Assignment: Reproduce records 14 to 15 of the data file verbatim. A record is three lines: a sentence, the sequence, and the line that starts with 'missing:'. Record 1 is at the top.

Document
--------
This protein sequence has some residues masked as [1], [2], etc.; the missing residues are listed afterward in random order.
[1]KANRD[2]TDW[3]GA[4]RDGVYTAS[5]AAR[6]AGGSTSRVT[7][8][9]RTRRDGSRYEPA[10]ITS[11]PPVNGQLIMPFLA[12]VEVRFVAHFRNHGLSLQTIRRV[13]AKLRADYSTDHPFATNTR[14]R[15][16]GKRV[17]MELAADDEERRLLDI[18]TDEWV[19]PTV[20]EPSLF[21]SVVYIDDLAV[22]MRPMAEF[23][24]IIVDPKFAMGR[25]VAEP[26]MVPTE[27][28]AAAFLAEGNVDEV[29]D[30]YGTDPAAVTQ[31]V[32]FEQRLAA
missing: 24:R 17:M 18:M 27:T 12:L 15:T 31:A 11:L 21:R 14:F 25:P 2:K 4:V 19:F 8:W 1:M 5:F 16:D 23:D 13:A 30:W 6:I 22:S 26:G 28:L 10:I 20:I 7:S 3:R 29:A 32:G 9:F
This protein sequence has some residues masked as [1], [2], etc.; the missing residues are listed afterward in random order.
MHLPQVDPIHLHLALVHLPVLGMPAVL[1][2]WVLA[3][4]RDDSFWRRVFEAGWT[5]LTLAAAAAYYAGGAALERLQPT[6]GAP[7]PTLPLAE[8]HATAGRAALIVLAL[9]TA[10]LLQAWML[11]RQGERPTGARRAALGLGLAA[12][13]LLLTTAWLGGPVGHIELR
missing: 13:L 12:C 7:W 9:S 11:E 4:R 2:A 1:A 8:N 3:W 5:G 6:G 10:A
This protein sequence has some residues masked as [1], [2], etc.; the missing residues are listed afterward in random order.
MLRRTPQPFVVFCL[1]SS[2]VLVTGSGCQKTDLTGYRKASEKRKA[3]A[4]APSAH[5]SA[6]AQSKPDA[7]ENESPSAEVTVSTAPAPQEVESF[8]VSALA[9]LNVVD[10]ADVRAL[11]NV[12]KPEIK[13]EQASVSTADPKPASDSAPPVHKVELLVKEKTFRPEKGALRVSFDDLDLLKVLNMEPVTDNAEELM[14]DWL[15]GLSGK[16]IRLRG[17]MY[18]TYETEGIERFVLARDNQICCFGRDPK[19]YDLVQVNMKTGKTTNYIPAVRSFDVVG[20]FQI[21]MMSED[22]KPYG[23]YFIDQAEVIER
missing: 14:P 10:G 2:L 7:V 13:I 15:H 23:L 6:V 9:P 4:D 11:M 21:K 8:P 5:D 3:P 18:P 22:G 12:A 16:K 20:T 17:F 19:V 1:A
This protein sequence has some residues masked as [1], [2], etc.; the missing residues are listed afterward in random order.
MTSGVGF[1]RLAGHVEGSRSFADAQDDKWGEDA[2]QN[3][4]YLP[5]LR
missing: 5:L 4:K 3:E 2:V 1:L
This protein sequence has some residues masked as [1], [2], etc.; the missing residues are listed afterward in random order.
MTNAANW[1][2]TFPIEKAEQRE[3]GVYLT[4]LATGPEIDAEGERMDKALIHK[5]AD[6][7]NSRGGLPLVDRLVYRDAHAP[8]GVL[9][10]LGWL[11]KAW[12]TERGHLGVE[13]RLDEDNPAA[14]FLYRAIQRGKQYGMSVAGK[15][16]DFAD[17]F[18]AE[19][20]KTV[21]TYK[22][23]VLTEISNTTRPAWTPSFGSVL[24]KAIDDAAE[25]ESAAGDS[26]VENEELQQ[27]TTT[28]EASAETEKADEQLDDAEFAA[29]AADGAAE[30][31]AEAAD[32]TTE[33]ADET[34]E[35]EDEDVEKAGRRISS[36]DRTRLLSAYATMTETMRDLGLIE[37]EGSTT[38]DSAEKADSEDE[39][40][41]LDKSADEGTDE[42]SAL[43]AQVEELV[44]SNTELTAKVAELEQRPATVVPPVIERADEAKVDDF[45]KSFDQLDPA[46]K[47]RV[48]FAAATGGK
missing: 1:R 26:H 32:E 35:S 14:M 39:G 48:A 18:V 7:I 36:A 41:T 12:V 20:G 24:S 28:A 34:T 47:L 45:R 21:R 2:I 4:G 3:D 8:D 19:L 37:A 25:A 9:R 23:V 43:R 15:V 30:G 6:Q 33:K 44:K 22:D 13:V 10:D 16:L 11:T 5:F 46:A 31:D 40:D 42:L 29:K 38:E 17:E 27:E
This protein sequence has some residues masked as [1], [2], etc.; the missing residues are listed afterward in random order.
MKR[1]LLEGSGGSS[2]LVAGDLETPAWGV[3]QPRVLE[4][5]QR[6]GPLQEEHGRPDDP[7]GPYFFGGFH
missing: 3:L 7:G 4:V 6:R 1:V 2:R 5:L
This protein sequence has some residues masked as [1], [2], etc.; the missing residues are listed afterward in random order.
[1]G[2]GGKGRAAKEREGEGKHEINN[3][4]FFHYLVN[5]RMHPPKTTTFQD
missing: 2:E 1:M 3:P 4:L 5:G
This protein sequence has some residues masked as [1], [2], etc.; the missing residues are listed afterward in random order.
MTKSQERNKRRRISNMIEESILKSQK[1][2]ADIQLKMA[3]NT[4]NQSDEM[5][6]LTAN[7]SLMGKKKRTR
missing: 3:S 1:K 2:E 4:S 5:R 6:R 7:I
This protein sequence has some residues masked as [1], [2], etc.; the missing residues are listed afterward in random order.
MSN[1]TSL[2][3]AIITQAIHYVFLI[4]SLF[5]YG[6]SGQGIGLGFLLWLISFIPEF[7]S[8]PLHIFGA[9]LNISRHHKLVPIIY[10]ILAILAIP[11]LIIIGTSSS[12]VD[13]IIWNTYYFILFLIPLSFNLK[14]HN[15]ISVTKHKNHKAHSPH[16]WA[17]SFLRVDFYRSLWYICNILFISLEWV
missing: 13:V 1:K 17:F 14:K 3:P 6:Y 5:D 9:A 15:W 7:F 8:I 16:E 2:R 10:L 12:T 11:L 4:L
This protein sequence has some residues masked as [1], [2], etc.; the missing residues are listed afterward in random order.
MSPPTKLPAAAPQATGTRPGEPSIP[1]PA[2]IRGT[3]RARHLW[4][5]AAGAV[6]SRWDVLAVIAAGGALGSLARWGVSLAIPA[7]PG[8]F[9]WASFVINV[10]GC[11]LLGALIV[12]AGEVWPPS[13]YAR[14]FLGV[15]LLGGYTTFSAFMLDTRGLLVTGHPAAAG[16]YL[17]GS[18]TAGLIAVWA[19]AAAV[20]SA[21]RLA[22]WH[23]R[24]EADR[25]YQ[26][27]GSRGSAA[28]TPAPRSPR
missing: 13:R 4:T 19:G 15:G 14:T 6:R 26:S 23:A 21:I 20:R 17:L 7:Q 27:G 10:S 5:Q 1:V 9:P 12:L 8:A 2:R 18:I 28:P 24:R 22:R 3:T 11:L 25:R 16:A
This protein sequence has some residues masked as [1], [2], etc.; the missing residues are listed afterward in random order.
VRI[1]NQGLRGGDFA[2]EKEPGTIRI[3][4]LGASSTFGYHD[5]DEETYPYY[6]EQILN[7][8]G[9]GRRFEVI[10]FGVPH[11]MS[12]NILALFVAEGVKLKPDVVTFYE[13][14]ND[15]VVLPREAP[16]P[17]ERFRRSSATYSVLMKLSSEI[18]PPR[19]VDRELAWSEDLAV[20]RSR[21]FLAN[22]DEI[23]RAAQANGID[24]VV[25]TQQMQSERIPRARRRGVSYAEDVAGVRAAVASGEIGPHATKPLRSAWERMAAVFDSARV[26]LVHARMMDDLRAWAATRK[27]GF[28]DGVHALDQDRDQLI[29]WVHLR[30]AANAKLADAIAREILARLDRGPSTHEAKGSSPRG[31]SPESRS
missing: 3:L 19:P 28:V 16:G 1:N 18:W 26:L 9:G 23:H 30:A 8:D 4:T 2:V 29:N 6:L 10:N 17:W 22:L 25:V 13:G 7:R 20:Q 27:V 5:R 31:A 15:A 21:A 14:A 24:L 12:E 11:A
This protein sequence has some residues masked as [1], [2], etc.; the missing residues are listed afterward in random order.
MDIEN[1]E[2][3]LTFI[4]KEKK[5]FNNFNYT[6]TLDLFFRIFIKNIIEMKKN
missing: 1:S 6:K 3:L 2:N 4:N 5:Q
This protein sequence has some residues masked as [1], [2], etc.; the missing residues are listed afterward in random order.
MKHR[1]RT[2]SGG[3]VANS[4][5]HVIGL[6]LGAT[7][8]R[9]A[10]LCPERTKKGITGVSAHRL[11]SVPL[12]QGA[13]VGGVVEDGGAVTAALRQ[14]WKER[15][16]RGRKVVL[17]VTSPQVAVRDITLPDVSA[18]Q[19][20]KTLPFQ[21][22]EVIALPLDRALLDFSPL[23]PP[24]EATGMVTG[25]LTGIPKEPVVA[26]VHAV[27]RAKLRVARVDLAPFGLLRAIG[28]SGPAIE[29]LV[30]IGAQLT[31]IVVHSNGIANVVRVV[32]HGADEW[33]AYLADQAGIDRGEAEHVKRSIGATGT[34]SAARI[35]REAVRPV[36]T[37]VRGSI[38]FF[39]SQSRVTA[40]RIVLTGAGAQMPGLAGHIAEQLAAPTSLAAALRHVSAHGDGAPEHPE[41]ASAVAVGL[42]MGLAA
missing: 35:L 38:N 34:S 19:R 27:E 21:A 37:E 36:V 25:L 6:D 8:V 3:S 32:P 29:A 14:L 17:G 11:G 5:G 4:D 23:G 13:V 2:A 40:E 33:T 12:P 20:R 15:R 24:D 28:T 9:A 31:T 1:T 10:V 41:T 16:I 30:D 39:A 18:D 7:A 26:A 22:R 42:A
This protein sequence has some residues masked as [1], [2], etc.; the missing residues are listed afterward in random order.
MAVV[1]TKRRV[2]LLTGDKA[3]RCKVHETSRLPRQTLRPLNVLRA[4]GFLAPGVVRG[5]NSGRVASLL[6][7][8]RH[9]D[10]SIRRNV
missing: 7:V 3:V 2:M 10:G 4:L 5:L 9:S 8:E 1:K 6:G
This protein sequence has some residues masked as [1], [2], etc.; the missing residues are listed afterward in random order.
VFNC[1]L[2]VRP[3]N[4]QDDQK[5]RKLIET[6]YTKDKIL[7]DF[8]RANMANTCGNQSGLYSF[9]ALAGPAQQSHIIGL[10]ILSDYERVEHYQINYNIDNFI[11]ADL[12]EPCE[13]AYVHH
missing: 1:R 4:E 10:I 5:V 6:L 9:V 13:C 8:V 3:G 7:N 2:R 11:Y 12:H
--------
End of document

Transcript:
This protein sequence has some residues masked as [1], [2], etc.; the missing residues are listed afterward in random order.
MAVV[1]TKRRV[2]LLTGDKA[3]RCKVHETSRLPRQTLRPLNVLRA[4]GFLAPGVVRG[5]NSGRVASLL[6][7][8]RH[9]D[10]SIRRNV
missing: 7:V 3:V 2:M 10:G 4:L 5:L 9:S 8:E 1:K 6:G
This protein sequence has some residues masked as [1], [2], etc.; the missing residues are listed afterward in random order.
VFNC[1]L[2]VRP[3]N[4]QDDQK[5]RKLIET[6]YTKDKIL[7]DF[8]RANMANTCGNQSGLYSF[9]ALAGPAQQSHIIGL[10]ILSDYERVEHYQINYNIDNFI[11]ADL[12]EPCE[13]AYVHH
missing: 1:R 4:E 10:I 5:V 6:L 9:V 13:C 8:V 3:G 7:N 2:R 11:Y 12:H